My own activity book

I recently had the pleasure to read Marc’s blog post on a very interesting first-day-of-school activity book. Marc expressed both strengths and weaknesses on the book, which in turn created some discussion in the comment section. In particular, Chris suggested every teacher should create a personal collection of first day activities that work for them, rather than rely on such books.

Marc went on to add that this is not only good practice, but that it can actually constitute a form of CPD. From the discussion, I realised I already partially do what Chris proposed, so I thought I might share my experience here, in order to get feedback and ideas from you as well as try to do this more carefully and systematically in the future.

About a year ago I realised all the material I had was a big mess. Photocopies and handouts everywhere, the same cards photocopied many times, board games in different places so that I couldn’t really find them when I needed them. So I decided to buy a folder and  organise it into sections (communicative, exam preparation, games…). See cover image

I also created a labelling system (which I was unable to keep consistently though as it requires lot of time) to remind myself of what level each activity might be most appropriate for, or what vocabulary or grammar point students are supposed to practice. I have to say this system has not proven to be necessary so far, as I know quite well all the activities I have collected. But I suppose it might become useful once I have collected a fair amount and I need to scan through them quickly to find one specific type, or when I’m in a hurry and need something to cover the last-minute lesson I was assigned 10 minutes ago.

Moreover, since I try to make my teaching as environmentally friendly as possible, I laminated most of the cards and board games I use most often, so that they don’t get worn out easily and I don’t need to keep replacing them with new ones, wasting time and paper in the process.

I would say that the advantages of this system are:

  • it saves time when I need to find something;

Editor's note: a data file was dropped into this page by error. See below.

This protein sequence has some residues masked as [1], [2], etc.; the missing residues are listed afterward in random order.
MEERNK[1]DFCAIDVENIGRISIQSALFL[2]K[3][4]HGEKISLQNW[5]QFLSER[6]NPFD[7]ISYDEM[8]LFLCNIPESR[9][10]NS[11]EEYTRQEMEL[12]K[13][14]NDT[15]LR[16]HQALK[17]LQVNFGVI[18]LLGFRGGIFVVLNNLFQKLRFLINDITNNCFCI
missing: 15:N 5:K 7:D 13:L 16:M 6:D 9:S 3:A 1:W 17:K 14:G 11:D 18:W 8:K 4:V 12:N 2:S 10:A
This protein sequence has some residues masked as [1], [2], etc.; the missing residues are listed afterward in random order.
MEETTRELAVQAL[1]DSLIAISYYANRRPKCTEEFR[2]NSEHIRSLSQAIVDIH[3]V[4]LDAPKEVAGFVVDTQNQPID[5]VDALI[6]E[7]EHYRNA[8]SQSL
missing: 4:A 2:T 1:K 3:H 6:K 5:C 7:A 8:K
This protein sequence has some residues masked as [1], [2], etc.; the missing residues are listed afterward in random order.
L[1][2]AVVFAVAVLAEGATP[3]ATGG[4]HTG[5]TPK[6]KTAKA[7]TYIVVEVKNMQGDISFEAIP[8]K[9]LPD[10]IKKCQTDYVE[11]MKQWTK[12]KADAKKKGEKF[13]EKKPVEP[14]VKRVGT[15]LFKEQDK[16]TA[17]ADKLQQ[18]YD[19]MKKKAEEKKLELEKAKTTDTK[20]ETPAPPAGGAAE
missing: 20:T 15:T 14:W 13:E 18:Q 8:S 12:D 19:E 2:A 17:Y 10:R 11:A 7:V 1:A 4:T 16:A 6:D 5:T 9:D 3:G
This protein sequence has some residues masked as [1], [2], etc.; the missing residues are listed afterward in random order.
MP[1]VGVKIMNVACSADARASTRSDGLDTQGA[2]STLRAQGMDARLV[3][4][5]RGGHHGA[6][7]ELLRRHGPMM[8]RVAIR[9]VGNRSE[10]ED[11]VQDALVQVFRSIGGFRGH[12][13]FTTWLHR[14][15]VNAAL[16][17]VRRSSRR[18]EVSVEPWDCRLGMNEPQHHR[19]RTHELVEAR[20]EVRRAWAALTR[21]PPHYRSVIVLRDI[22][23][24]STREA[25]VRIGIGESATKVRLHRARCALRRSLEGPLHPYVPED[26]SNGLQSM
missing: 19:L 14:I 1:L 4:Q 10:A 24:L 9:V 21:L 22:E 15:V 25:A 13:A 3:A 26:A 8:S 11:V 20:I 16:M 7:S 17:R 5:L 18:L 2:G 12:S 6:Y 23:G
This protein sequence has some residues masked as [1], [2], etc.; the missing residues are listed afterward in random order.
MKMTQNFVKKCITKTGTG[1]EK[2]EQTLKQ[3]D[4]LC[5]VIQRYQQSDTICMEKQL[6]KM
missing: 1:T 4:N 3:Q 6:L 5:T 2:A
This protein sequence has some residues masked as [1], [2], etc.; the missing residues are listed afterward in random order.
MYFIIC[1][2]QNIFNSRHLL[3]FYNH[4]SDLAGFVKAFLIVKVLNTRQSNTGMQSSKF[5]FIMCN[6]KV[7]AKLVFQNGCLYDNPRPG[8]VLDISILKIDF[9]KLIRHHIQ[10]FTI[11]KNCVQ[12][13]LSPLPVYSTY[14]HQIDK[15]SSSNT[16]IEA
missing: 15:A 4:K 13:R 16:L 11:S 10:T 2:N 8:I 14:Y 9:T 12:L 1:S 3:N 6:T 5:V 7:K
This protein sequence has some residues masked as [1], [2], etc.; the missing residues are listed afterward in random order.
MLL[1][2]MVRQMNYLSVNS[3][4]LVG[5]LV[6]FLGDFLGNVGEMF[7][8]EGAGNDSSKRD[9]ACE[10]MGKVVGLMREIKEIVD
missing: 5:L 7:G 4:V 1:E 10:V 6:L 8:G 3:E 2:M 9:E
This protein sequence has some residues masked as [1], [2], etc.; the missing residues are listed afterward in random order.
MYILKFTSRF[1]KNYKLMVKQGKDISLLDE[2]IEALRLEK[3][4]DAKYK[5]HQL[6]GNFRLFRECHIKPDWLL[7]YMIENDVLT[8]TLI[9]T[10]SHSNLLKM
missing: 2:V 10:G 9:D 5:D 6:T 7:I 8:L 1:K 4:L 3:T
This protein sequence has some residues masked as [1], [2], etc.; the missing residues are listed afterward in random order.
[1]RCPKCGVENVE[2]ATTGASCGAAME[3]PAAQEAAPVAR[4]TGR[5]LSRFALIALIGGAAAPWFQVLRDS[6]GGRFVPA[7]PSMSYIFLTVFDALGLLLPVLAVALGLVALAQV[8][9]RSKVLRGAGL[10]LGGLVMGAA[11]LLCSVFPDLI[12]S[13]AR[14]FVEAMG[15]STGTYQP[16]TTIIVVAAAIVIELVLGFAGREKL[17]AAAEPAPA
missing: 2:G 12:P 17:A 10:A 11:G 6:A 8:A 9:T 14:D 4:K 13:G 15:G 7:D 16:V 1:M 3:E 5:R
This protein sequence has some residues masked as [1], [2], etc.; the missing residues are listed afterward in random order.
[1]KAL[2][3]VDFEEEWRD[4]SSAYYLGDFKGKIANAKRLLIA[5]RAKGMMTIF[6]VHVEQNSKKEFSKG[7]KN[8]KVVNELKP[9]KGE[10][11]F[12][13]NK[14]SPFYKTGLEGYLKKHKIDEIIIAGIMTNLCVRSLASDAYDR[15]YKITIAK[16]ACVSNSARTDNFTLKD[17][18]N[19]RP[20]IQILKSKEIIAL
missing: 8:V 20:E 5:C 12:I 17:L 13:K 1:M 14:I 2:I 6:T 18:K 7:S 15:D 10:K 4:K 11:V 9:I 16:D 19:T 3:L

• it saves paper and photocopies as I avoid photocopying the same cards over and over again, plus I can recycle unused photocopies from the previous lesson the next time I need the same material;
  • I can count on a set of tried-and-tested activities that I know and feel confident managing, whose outcome I can predict quite accurately and that I know students will generally enjoy;
  • it makes it easy to share ideas with colleagues;
  • it helps me fine-tune each activity — by doing it with different groups and levels I find out what needs to be changed, improved or cut out in order to make the activity work best. I generally write down some comments for future reference. I suppose this is where the whole thing becomes a form of CPD.

I know I could do this on my computer and save even more paper — which I partially do. But as many activities involve handouts, cards or other props I still find the hard copy to be the most effective and quickest way to organise everything in a logical and easy-to-browse way.

How do you organise your teaching materials? I’m sure we all have a set of activities we go to when we are in a hurry or out of ideas, how do you keep track of these? Do you agree that it could be considered a form of CPD? Let me know in the comment section, as usual. 🙂

1 thought on “My own activity book”

  1. Thanks for linking me, Giulia. One other way of organising electronic resources in the cloud is by tagging them. I am in the process of doing this with my public Google Drive folder.

    I love my laminator. Office power tools are great.

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